What is the City hiding?

Shelter system in collapse, City refuses to release information on extent of crisis

As the City of Toronto continues to turn people out into the cold during a deadly pandemic, it is also withholding information about the severity of the crisis. Advocates have requested specific data about how many people are denied access to shelter, and the City of Toronto has refused to provide it.

“The City says it wants to be partners with the community, it says that there are beds available, it says it doesn’t need help – I don’t see why they won’t provide information about how many people they are turning away unless these things aren’t true,” says Street Nurse and member of the Shelter and Housing Justice Network (SHJN) Steering Committee Cathy Crowe who contacted Shelter, Support and Housing Administration General Manager Gord Tanner requesting the data on Friday January 21th, 2022 and followed-up on Monday January 31st, 2022. She adds, “We know staff are very busy, but we are just talking about emailing an Excel sheet – it is far from onerous. It has been thirteen days and we still don’t have it; we have learned about several deaths outside of the shelter system since then.”

The advocates requested two sets of data for the last year: how many people are told there is nothing available immediately when they call (wrap-up code data) and how many people the City cannot find a bed for at all on a given day (service queue data). The only publicly available information is the Daily Shelter & Overnight Service Usage.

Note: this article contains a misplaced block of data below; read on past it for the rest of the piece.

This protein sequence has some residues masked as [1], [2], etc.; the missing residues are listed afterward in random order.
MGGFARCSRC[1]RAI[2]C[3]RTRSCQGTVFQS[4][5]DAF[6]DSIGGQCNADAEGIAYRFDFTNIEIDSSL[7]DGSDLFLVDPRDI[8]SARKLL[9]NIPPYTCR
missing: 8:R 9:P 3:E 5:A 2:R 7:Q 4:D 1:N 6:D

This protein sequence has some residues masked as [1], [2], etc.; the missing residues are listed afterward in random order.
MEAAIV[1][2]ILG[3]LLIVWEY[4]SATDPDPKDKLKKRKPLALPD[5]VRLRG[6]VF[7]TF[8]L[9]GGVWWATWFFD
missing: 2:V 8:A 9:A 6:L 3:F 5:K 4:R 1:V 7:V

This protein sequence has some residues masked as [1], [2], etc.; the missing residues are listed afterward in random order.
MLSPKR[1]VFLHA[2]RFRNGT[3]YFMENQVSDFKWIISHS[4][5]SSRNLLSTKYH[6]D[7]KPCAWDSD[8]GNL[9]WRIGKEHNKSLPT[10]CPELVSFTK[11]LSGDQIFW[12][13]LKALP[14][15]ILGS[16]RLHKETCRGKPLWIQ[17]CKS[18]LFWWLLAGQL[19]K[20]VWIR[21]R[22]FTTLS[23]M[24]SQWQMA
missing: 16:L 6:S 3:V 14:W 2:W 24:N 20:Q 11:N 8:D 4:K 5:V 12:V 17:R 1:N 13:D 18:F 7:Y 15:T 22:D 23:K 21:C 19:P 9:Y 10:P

“What the City makes publicly available creates the illusion there is space in the shelter system when in fact people are being turned away. The question is: how many people are being denied shelter every night?” says Dr. A. J. Withers, homelessness researcher and  co-founder of FactCheck Toronto – the organization that analyzed and released the data demonstrating that from October 30, 2020 to February 28, 2021 at least 13,780 people were denied shelter at the time of call and 4,577 never got a bed. “We have some data from Saturday January 29, 2022: about 2.7 times more people were turned away when they called than the average night last winter. It seems clear that the City won’t make the data public because it is trying to keep the extent of the shelter crisis hidden, to conceal the fact that they have opened too few spaces, and that their refusal to implement the SHJN Winter Plan has led to disaster.”

Front-line worker and SHJN Steering Committee Member Lorraine Lam says, “People can’t get into the shelters. They are told there is nothing available when they call. No matter how hard I try, l can’t get people beds when I call – even with the few dozen extra spaces they added recently. Sometimes the best I can do is give someone a TTC token so they can stay warm on transit until it shuts down for the night.”

SHJN has recently called for 2,250 non-congregate shelter beds, an end to encampment evictions, intervention by international aid organizations, and community members to donate survival supplies.